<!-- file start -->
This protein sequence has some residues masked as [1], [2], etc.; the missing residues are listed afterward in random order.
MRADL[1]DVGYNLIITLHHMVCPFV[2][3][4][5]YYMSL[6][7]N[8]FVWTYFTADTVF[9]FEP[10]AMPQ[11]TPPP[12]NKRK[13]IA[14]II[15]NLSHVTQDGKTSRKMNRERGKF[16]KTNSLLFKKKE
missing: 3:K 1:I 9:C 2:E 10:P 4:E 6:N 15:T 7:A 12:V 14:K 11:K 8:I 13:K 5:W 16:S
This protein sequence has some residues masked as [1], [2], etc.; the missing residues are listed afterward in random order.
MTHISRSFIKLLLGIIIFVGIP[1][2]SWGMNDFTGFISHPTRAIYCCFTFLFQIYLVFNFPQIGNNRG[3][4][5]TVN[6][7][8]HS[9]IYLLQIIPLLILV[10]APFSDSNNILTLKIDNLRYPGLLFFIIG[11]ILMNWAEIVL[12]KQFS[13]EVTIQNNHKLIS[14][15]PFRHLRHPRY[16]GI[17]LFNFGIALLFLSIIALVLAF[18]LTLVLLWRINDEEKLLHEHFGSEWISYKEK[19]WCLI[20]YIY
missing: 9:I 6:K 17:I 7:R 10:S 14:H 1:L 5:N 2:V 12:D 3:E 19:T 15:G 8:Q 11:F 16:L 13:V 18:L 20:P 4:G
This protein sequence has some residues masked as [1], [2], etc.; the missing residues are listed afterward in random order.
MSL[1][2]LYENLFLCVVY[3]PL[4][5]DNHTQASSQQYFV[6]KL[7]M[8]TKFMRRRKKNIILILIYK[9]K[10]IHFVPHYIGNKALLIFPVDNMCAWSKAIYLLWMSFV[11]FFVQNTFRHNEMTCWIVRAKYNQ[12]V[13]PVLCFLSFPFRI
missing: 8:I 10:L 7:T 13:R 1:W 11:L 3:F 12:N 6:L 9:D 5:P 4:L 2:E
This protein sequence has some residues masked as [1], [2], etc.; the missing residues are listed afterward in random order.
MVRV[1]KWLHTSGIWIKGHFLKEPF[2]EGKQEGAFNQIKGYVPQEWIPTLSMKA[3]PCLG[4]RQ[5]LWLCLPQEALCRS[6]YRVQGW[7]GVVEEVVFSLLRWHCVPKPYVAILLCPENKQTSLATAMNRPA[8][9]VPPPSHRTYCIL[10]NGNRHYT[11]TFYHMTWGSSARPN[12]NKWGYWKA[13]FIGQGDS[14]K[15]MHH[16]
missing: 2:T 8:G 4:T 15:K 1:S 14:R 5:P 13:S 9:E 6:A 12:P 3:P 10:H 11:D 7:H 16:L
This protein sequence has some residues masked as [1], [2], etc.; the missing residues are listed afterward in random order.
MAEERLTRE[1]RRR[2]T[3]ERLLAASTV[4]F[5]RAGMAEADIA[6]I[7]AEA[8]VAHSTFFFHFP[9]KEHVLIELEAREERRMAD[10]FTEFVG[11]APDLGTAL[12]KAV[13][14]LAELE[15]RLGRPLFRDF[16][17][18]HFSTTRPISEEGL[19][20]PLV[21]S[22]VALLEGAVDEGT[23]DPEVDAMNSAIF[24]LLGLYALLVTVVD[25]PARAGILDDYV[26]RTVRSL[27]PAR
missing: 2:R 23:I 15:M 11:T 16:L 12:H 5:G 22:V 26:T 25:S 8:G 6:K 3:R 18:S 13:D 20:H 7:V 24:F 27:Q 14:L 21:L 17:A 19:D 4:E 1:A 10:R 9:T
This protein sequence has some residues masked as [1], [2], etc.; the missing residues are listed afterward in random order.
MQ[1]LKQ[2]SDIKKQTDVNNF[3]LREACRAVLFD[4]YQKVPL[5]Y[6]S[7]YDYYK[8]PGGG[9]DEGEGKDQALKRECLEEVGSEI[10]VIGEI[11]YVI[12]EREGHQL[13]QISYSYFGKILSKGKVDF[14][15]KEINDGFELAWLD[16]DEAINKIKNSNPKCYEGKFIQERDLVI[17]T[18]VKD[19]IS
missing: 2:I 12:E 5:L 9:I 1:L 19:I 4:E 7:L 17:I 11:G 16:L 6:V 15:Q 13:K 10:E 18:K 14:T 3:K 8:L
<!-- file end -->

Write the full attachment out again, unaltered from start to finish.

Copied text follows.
This protein sequence has some residues masked as [1], [2], etc.; the missing residues are listed afterward in random order.
MRADL[1]DVGYNLIITLHHMVCPFV[2][3][4][5]YYMSL[6][7]N[8]FVWTYFTADTVF[9]FEP[10]AMPQ[11]TPPP[12]NKRK[13]IA[14]II[15]NLSHVTQDGKTSRKMNRERGKF[16]KTNSLLFKKKE
missing: 3:K 1:I 9:C 2:E 10:P 4:E 6:N 15:T 7:A 12:V 14:K 11:K 8:I 13:K 5:W 16:S
This protein sequence has some residues masked as [1], [2], etc.; the missing residues are listed afterward in random order.
MTHISRSFIKLLLGIIIFVGIP[1][2]SWGMNDFTGFISHPTRAIYCCFTFLFQIYLVFNFPQIGNNRG[3][4][5]TVN[6][7][8]HS[9]IYLLQIIPLLILV[10]APFSDSNNILTLKIDNLRYPGLLFFIIG[11]ILMNWAEIVL[12]KQFS[13]EVTIQNNHKLIS[14][15]PFRHLRHPRY[16]GI[17]LFNFGIALLFLSIIALVLAF[18]LTLVLLWRINDEEKLLHEHFGSEWISYKEK[19]WCLI[20]YIY
missing: 9:I 6:K 17:I 7:R 10:S 14:H 1:L 5:N 2:V 12:D 3:E 19:T 15:G 8:Q 11:F 16:L 13:V 18:L 20:P 4:G
This protein sequence has some residues masked as [1], [2], etc.; the missing residues are listed afterward in random order.
MSL[1][2]LYENLFLCVVY[3]PL[4][5]DNHTQASSQQYFV[6]KL[7]M[8]TKFMRRRKKNIILILIYK[9]K[10]IHFVPHYIGNKALLIFPVDNMCAWSKAIYLLWMSFV[11]FFVQNTFRHNEMTCWIVRAKYNQ[12]V[13]PVLCFLSFPFRI
missing: 8:I 10:L 7:T 13:R 1:W 11:L 3:F 12:N 6:L 9:D 5:P 4:L 2:E
This protein sequence has some residues masked as [1], [2], etc.; the missing residues are listed afterward in random order.
MVRV[1]KWLHTSGIWIKGHFLKEPF[2]EGKQEGAFNQIKGYVPQEWIPTLSMKA[3]PCLG[4]RQ[5]LWLCLPQEALCRS[6]YRVQGW[7]GVVEEVVFSLLRWHCVPKPYVAILLCPENKQTSLATAMNRPA[8][9]VPPPSHRTYCIL[10]NGNRHYT[11]TFYHMTWGSSARPN[12]NKWGYWKA[13]FIGQGDS[14]K[15]MHH[16]
missing: 2:T 8:G 4:T 15:K 1:S 14:R 5:P 13:S 9:E 6:A 12:P 3:P 10:H 11:D 7:H 16:L
This protein sequence has some residues masked as [1], [2], etc.; the missing residues are listed afterward in random order.
MAEERLTRE[1]RRR[2]T[3]ERLLAASTV[4]F[5]RAGMAEADIA[6]I[7]AEA[8]VAHSTFFFHFP[9]KEHVLIELEAREERRMAD[10]FTEFVG[11]APDLGTAL[12]KAV[13][14]LAELE[15]RLGRPLFRDF[16][17][18]HFSTTRPISEEGL[19][20]PLV[21]S[22]VALLEGAVDEGT[23]DPEVDAMNSAIF[24]LLGLYALLVTVVD[25]PARAGILDDYV[26]RTVRSL[27]PAR
missing: 2:R 23:I 15:M 11:T 16:L 12:H 5:G 22:V 26:T 25:S 8:G 6:K 3:R 18:S 13:D 20:H 7:V 24:F 27:Q 14:L 21:L 17:A 19:D 4:E 1:A 10:R 9:T
This protein sequence has some residues masked as [1], [2], etc.; the missing residues are listed afterward in random order.
MQ[1]LKQ[2]SDIKKQTDVNNF[3]LREACRAVLFD[4]YQKVPL[5]Y[6]S[7]YDYYK[8]PGGG[9]DEGEGKDQALKRECLEEVGSEI[10]VIGEI[11]YVI[12]EREGHQL[13]QISYSYFGKILSKGKVDF[14][15]KEINDGFELAWLD[16]DEAINKIKNSNPKCYEGKFIQERDLVI[17]T[18]VKD[19]IS
missing: 2:I 12:E 5:L 9:I 1:L 19:I 4:E 7:L 17:I 11:G 16:L 6:V 15:Q 13:K 10:E 18:K 14:T 3:K 8:L